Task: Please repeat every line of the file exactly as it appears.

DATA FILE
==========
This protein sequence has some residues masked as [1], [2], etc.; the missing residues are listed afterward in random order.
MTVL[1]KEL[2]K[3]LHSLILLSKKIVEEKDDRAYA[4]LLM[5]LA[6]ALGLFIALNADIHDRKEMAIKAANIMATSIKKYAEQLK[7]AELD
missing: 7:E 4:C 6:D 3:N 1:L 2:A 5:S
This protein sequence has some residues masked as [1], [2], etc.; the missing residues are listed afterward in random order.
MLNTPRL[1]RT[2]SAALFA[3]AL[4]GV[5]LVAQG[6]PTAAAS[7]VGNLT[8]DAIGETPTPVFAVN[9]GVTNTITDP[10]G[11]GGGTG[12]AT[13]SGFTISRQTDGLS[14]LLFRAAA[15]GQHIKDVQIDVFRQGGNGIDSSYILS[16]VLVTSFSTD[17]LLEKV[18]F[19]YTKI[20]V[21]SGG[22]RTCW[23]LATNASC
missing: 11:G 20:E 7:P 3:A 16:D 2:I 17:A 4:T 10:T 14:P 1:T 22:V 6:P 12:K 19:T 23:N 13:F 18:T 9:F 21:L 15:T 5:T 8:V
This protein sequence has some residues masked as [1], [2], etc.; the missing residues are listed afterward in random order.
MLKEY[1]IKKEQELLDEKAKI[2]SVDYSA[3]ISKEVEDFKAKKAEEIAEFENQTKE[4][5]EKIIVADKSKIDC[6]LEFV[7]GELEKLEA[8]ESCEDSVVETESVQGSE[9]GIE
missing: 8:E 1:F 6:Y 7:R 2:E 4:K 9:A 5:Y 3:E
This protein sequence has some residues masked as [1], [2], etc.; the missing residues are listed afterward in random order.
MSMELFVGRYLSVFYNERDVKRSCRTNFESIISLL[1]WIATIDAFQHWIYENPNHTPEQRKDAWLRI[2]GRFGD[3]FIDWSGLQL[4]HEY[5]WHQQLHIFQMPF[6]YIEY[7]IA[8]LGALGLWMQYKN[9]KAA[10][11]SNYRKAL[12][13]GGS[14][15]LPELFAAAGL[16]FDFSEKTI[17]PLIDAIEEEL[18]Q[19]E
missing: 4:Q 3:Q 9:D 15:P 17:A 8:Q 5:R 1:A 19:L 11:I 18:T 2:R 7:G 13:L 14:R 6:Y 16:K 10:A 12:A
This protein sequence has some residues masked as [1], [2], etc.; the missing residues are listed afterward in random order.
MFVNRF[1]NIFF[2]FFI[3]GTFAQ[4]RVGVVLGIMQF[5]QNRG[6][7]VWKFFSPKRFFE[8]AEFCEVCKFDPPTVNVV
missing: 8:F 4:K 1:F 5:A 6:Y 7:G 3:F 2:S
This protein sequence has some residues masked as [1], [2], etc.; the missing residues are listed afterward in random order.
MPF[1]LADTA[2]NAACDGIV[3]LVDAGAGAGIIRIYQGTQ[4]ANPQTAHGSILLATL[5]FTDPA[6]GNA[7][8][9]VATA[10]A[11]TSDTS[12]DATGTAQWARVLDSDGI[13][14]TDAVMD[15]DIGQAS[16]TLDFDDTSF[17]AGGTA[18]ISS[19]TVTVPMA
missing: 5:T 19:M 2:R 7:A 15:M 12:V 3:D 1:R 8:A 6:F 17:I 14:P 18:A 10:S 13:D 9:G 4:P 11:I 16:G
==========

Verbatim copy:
This protein sequence has some residues masked as [1], [2], etc.; the missing residues are listed afterward in random order.
MTVL[1]KEL[2]K[3]LHSLILLSKKIVEEKDDRAYA[4]LLM[5]LA[6]ALGLFIALNADIHDRKEMAIKAANIMATSIKKYAEQLK[7]AELD
missing: 7:E 4:C 6:D 3:N 1:L 2:A 5:S
This protein sequence has some residues masked as [1], [2], etc.; the missing residues are listed afterward in random order.
MLNTPRL[1]RT[2]SAALFA[3]AL[4]GV[5]LVAQG[6]PTAAAS[7]VGNLT[8]DAIGETPTPVFAVN[9]GVTNTITDP[10]G[11]GGGTG[12]AT[13]SGFTISRQTDGLS[14]LLFRAAA[15]GQHIKDVQIDVFRQGGNGIDSSYILS[16]VLVTSFSTD[17]LLEKV[18]F[19]YTKI[20]V[21]SGG[22]RTCW[23]LATNASC
missing: 11:G 20:E 7:P 3:A 16:D 2:I 17:A 4:T 10:T 14:P 1:T 22:V 6:P 12:K 19:T 23:N 13:F 18:T 9:F 21:L 15:T 5:T 8:V
This protein sequence has some residues masked as [1], [2], etc.; the missing residues are listed afterward in random order.
MLKEY[1]IKKEQELLDEKAKI[2]SVDYSA[3]ISKEVEDFKAKKAEEIAEFENQTKE[4][5]EKIIVADKSKIDC[6]LEFV[7]GELEKLEA[8]ESCEDSVVETESVQGSE[9]GIE
missing: 8:E 1:F 6:Y 7:R 2:E 4:K 9:A 5:Y 3:E
This protein sequence has some residues masked as [1], [2], etc.; the missing residues are listed afterward in random order.
MSMELFVGRYLSVFYNERDVKRSCRTNFESIISLL[1]WIATIDAFQHWIYENPNHTPEQRKDAWLRI[2]GRFGD[3]FIDWSGLQL[4]HEY[5]WHQQLHIFQMPF[6]YIEY[7]IA[8]LGALGLWMQYKN[9]KAA[10][11]SNYRKAL[12][13]GGS[14][15]LPELFAAAGL[16]FDFSEKTI[17]PLIDAIEEEL[18]Q[19]E
missing: 4:Q 3:Q 9:D 15:P 17:A 8:Q 5:R 1:A 19:L 11:I 18:T 2:R 7:G 13:L 14:R 6:Y 16:K 10:A 12:A
This protein sequence has some residues masked as [1], [2], etc.; the missing residues are listed afterward in random order.
MFVNRF[1]NIFF[2]FFI[3]GTFAQ[4]RVGVVLGIMQF[5]QNRG[6][7]VWKFFSPKRFFE[8]AEFCEVCKFDPPTVNVV
missing: 8:F 4:K 1:F 5:A 6:Y 7:G 3:F 2:S
This protein sequence has some residues masked as [1], [2], etc.; the missing residues are listed afterward in random order.
MPF[1]LADTA[2]NAACDGIV[3]LVDAGAGAGIIRIYQGTQ[4]ANPQTAHGSILLATL[5]FTDPA[6]GNA[7][8][9]VATA[10]A[11]TSDTS[12]DATGTAQWARVLDSDGI[13][14]TDAVMD[15]DIGQAS[16]TLDFDDTSF[17]AGGTA[18]ISS[19]TVTVPMA
missing: 5:T 19:M 2:R 7:A 15:M 12:V 3:D 1:R 8:A 6:F 17:I 14:P 18:A 10:S 13:D 9:G 4:P 11:I 16:G